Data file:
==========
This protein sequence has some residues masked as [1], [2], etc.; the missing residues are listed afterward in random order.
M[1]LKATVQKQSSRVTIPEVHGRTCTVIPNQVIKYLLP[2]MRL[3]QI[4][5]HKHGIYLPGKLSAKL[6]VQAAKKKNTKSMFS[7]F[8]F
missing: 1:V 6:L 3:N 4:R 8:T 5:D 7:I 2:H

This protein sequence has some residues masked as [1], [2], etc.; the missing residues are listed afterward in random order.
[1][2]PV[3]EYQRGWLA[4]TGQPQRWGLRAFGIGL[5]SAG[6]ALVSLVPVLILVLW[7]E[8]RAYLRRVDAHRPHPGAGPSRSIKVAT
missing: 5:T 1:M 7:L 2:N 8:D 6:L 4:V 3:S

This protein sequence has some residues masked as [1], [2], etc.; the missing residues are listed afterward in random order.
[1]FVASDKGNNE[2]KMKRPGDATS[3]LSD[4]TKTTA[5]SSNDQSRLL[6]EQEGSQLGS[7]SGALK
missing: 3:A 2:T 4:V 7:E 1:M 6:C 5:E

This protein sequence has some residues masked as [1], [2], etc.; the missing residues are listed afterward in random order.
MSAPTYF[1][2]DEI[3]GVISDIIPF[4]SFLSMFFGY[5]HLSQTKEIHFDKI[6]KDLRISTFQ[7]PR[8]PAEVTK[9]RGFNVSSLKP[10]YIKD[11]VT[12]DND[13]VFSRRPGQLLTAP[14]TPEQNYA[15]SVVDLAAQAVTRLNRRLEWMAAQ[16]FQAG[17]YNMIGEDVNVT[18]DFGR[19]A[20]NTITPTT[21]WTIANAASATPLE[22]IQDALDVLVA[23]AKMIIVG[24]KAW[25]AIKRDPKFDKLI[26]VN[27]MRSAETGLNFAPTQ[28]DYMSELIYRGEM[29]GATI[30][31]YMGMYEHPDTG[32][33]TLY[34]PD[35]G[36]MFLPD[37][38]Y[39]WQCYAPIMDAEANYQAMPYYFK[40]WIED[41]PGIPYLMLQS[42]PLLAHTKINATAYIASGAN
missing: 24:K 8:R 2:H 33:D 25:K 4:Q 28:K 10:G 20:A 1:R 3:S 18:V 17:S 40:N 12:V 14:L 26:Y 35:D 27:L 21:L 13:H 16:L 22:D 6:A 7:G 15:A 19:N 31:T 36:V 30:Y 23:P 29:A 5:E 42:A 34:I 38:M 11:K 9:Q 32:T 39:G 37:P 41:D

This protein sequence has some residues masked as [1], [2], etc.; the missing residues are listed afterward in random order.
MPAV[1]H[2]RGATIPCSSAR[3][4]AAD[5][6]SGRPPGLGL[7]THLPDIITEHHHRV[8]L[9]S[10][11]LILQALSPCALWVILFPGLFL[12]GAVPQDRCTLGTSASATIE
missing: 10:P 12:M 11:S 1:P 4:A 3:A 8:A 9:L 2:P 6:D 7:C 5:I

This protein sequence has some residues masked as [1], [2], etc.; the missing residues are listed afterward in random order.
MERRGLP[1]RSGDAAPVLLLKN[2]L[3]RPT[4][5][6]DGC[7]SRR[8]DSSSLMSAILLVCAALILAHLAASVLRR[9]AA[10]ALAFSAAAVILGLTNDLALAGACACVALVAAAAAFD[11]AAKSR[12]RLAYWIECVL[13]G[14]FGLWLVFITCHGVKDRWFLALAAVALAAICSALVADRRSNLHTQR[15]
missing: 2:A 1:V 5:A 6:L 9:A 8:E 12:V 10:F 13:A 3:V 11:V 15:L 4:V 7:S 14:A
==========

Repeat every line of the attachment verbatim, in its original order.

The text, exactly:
This protein sequence has some residues masked as [1], [2], etc.; the missing residues are listed afterward in random order.
M[1]LKATVQKQSSRVTIPEVHGRTCTVIPNQVIKYLLP[2]MRL[3]QI[4][5]HKHGIYLPGKLSAKL[6]VQAAKKKNTKSMFS[7]F[8]F
missing: 1:V 6:L 3:N 4:R 8:T 5:D 7:I 2:H

This protein sequence has some residues masked as [1], [2], etc.; the missing residues are listed afterward in random order.
[1][2]PV[3]EYQRGWLA[4]TGQPQRWGLRAFGIGL[5]SAG[6]ALVSLVPVLILVLW[7]E[8]RAYLRRVDAHRPHPGAGPSRSIKVAT
missing: 5:T 1:M 7:L 2:N 8:D 6:L 4:V 3:S

This protein sequence has some residues masked as [1], [2], etc.; the missing residues are listed afterward in random order.
[1]FVASDKGNNE[2]KMKRPGDATS[3]LSD[4]TKTTA[5]SSNDQSRLL[6]EQEGSQLGS[7]SGALK
missing: 3:A 2:T 4:V 7:E 1:M 6:C 5:E

This protein sequence has some residues masked as [1], [2], etc.; the missing residues are listed afterward in random order.
MSAPTYF[1][2]DEI[3]GVISDIIPF[4]SFLSMFFGY[5]HLSQTKEIHFDKI[6]KDLRISTFQ[7]PR[8]PAEVTK[9]RGFNVSSLKP[10]YIKD[11]VT[12]DND[13]VFSRRPGQLLTAP[14]TPEQNYA[15]SVVDLAAQAVTRLNRRLEWMAAQ[16]FQAG[17]YNMIGEDVNVT[18]DFGR[19]A[20]NTITPTT[21]WTIANAASATPLE[22]IQDALDVLVA[23]AKMIIVG[24]KAW[25]AIKRDPKFDKLI[26]VN[27]MRSAETGLNFAPTQ[28]DYMSELIYRGEM[29]GATI[30][31]YMGMYEHPDTG[32][33]TLY[34]PD[35]G[36]MFLPD[37][38]Y[39]WQCYAPIMDAEANYQAMPYYFK[40]WIED[41]PGIPYLMLQS[42]PLLAHTKINATAYIASGAN
missing: 24:K 8:R 2:H 33:D 25:K 4:Q 28:K 10:G 20:A 1:R 3:S 18:V 17:S 40:N 12:V 14:L 26:Y 35:D 27:L 21:L 13:H 16:L 22:D 6:A 7:G 15:A 19:N 31:T 36:V 30:Y 23:P 29:A 5:E 42:A 34:I 38:M 11:K 9:Q 32:T 39:G 37:P 41:D

This protein sequence has some residues masked as [1], [2], etc.; the missing residues are listed afterward in random order.
MPAV[1]H[2]RGATIPCSSAR[3][4]AAD[5][6]SGRPPGLGL[7]THLPDIITEHHHRV[8]L[9]S[10][11]LILQALSPCALWVILFPGLFL[12]GAVPQDRCTLGTSASATIE
missing: 10:P 12:M 11:S 1:P 4:A 3:A 8:A 9:L 2:P 6:D 7:C 5:I

This protein sequence has some residues masked as [1], [2], etc.; the missing residues are listed afterward in random order.
MERRGLP[1]RSGDAAPVLLLKN[2]L[3]RPT[4][5][6]DGC[7]SRR[8]DSSSLMSAILLVCAALILAHLAASVLRR[9]AA[10]ALAFSAAAVILGLTNDLALAGACACVALVAAAAAFD[11]AAKSR[12]RLAYWIECVL[13]G[14]FGLWLVFITCHGVKDRWFLALAAVALAAICSALVADRRSNLHTQR[15]
missing: 2:A 1:V 5:A 6:L 9:A 8:E 12:V 10:F 13:A 3:V 11:V 15:L 4:V 7:S 14:A